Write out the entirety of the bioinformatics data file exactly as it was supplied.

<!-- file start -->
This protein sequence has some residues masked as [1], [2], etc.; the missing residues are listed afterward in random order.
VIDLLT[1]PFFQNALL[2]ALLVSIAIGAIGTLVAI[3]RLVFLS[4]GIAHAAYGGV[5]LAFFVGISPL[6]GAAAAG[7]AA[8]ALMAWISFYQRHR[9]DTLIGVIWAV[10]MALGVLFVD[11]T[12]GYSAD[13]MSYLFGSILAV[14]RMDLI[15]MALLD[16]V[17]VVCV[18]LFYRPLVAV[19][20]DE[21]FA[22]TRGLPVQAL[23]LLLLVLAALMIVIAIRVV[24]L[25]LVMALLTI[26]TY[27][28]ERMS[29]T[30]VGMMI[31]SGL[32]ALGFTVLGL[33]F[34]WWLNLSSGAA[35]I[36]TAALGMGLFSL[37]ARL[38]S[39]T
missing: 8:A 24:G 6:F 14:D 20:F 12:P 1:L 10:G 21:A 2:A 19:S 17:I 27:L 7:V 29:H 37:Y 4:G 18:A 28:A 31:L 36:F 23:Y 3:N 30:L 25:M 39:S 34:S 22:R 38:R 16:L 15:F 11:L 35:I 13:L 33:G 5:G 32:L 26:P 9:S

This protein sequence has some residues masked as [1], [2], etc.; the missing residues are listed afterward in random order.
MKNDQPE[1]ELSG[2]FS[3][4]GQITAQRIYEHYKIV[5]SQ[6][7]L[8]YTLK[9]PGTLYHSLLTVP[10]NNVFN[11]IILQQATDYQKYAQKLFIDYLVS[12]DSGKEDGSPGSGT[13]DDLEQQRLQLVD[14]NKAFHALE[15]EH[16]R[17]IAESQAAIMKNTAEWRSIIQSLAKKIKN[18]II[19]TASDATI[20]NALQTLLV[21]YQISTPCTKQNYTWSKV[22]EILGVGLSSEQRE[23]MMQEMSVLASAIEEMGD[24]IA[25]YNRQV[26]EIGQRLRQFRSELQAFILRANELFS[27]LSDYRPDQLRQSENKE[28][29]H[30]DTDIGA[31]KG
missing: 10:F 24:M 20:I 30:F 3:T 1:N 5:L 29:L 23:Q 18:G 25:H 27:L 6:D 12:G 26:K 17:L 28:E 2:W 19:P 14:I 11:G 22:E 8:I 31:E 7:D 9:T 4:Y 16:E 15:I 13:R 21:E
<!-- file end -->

This protein sequence has some residues masked as [1], [2], etc.; the missing residues are listed afterward in random order.
VIDLLT[1]PFFQNALL[2]ALLVSIAIGAIGTLVAI[3]RLVFLS[4]GIAHAAYGGV[5]LAFFVGISPL[6]GAAAAG[7]AA[8]ALMAWISFYQRHR[9]DTLIGVIWAV[10]MALGVLFVD[11]T[12]GYSAD[13]MSYLFGSILAV[14]RMDLI[15]MALLD[16]V[17]VVCV[18]LFYRPLVAV[19][20]DE[21]FA[22]TRGLPVQAL[23]LLLLVLAALMIVIAIRVV[24]L[25]LVMALLTI[26]TY[27][28]ERMS[29]T[30]VGMMI[31]SGL[32]ALGFTVLGL[33]F[34]WWLNLSSGAA[35]I[36]TAALGMGLFSL[37]ARL[38]S[39]T
missing: 8:A 24:G 6:F 14:D 20:F 12:P 1:L 10:G 21:A 2:A 19:S 17:I 27:L 7:V 29:H 37:Y 4:G 18:A 28:A 31:L 36:F 23:Y 3:N 30:L 25:M 39:S 34:S 22:R 38:R 16:L 15:F 11:L 35:I 13:L 33:G 5:G 32:L 26:P 9:S

This protein sequence has some residues masked as [1], [2], etc.; the missing residues are listed afterward in random order.
MKNDQPE[1]ELSG[2]FS[3][4]GQITAQRIYEHYKIV[5]SQ[6][7]L[8]YTLK[9]PGTLYHSLLTVP[10]NNVFN[11]IILQQATDYQKYAQKLFIDYLVS[12]DSGKEDGSPGSGT[13]DDLEQQRLQLVD[14]NKAFHALE[15]EH[16]R[17]IAESQAAIMKNTAEWRSIIQSLAKKIKN[18]II[19]TASDATI[20]NALQTLLV[21]YQISTPCTKQNYTWSKV[22]EILGVGLSSEQRE[23]MMQEMSVLASAIEEMGD[24]IA[25]YNRQV[26]EIGQRLRQFRSELQAFILRANELFS[27]LSDYRPDQLRQSENKE[28][29]H[30]DTDIGA[31]KG
missing: 10:F 24:M 20:I 30:F 3:T 1:N 5:L 29:L 23:Q 18:G 25:H 27:L 6:D 12:G 26:K 17:L 28:E 2:W 19:P 14:I 11:G 22:E 8:I 31:E 7:D 9:T 4:Y 16:E 15:I 13:R 21:E